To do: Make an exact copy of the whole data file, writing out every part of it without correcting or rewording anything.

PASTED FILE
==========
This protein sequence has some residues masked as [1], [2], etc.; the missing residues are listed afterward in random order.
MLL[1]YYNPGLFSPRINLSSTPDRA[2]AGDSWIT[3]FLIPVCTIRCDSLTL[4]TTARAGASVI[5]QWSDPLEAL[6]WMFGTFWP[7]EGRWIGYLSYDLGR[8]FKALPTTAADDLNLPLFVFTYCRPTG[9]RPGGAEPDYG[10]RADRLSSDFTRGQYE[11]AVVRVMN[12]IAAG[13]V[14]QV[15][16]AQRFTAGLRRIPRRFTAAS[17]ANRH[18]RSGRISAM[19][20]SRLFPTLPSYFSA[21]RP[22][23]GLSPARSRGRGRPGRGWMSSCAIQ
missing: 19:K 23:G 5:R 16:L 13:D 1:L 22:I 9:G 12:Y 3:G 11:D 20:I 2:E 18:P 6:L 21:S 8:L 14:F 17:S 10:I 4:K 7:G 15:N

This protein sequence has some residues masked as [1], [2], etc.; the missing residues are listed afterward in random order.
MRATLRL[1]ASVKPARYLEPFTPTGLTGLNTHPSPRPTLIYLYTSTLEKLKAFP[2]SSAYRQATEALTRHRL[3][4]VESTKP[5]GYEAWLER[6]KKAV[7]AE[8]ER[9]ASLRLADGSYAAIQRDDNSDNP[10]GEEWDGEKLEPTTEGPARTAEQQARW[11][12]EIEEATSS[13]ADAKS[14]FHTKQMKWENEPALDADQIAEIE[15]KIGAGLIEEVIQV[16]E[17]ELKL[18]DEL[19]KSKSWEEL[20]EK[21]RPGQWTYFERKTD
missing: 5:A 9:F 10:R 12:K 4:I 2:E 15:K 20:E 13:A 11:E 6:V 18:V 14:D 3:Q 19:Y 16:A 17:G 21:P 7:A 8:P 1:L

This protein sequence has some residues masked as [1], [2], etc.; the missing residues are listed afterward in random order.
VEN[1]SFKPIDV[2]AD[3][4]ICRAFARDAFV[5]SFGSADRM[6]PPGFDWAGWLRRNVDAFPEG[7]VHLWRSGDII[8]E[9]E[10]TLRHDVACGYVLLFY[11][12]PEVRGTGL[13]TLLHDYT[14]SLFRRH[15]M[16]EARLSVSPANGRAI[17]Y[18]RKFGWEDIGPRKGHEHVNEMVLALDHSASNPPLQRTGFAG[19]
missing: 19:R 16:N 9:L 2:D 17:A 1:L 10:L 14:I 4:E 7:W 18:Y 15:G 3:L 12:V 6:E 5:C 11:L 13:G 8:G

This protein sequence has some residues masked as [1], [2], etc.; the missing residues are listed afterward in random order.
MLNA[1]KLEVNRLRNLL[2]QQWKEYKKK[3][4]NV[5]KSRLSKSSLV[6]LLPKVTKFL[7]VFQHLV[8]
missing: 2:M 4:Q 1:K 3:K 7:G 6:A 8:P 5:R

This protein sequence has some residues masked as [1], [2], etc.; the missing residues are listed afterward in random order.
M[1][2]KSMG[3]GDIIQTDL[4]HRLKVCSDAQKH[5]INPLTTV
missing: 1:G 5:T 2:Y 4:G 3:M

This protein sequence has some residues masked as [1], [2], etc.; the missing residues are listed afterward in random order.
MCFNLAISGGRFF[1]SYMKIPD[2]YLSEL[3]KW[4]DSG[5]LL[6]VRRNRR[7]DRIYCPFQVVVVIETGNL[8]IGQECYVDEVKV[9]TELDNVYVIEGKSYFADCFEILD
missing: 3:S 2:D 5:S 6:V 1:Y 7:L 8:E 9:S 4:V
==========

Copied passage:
This protein sequence has some residues masked as [1], [2], etc.; the missing residues are listed afterward in random order.
MLL[1]YYNPGLFSPRINLSSTPDRA[2]AGDSWIT[3]FLIPVCTIRCDSLTL[4]TTARAGASVI[5]QWSDPLEAL[6]WMFGTFWP[7]EGRWIGYLSYDLGR[8]FKALPTTAADDLNLPLFVFTYCRPTG[9]RPGGAEPDYG[10]RADRLSSDFTRGQYE[11]AVVRVMN[12]IAAG[13]V[14]QV[15][16]AQRFTAGLRRIPRRFTAAS[17]ANRH[18]RSGRISAM[19][20]SRLFPTLPSYFSA[21]RP[22][23]GLSPARSRGRGRPGRGWMSSCAIQ
missing: 19:K 23:G 5:R 16:L 13:D 1:L 22:I 9:G 12:Y 3:G 11:D 20:I 2:E 18:P 6:L 21:S 8:L 14:F 17:S 10:I 4:K 7:G 15:N

This protein sequence has some residues masked as [1], [2], etc.; the missing residues are listed afterward in random order.
MRATLRL[1]ASVKPARYLEPFTPTGLTGLNTHPSPRPTLIYLYTSTLEKLKAFP[2]SSAYRQATEALTRHRL[3][4]VESTKP[5]GYEAWLER[6]KKAV[7]AE[8]ER[9]ASLRLADGSYAAIQRDDNSDNP[10]GEEWDGEKLEPTTEGPARTAEQQARW[11][12]EIEEATSS[13]ADAKS[14]FHTKQMKWENEPALDADQIAEIE[15]KIGAGLIEEVIQV[16]E[17]ELKL[18]DEL[19]KSKSWEEL[20]EK[21]RPGQWTYFERKTD
missing: 5:A 9:F 10:R 12:K 4:I 2:E 15:K 20:E 13:A 11:E 6:V 18:V 14:D 3:Q 19:Y 16:A 17:G 21:P 7:A 8:P 1:L

This protein sequence has some residues masked as [1], [2], etc.; the missing residues are listed afterward in random order.
VEN[1]SFKPIDV[2]AD[3][4]ICRAFARDAFV[5]SFGSADRM[6]PPGFDWAGWLRRNVDAFPEG[7]VHLWRSGDII[8]E[9]E[10]TLRHDVACGYVLLFY[11][12]PEVRGTGL[13]TLLHDYT[14]SLFRRH[15]M[16]EARLSVSPANGRAI[17]Y[18]RKFGWEDIGPRKGHEHVNEMVLALDHSASNPPLQRTGFAG[19]
missing: 19:R 16:N 9:L 2:D 17:A 1:L 10:L 14:I 4:E 7:W 18:Y 15:G 3:L 12:V 6:E 5:C 11:L 13:G 8:G

This protein sequence has some residues masked as [1], [2], etc.; the missing residues are listed afterward in random order.
MLNA[1]KLEVNRLRNLL[2]QQWKEYKKK[3][4]NV[5]KSRLSKSSLV[6]LLPKVTKFL[7]VFQHLV[8]
missing: 2:M 4:Q 1:K 3:K 7:G 6:A 8:P 5:R

This protein sequence has some residues masked as [1], [2], etc.; the missing residues are listed afterward in random order.
M[1][2]KSMG[3]GDIIQTDL[4]HRLKVCSDAQKH[5]INPLTTV
missing: 1:G 5:T 2:Y 4:G 3:M

This protein sequence has some residues masked as [1], [2], etc.; the missing residues are listed afterward in random order.
MCFNLAISGGRFF[1]SYMKIPD[2]YLSEL[3]KW[4]DSG[5]LL[6]VRRNRR[7]DRIYCPFQVVVVIETGNL[8]IGQECYVDEVKV[9]TELDNVYVIEGKSYFADCFEILD
missing: 3:S 2:D 5:S 6:V 1:Y 7:L 8:E 9:S 4:V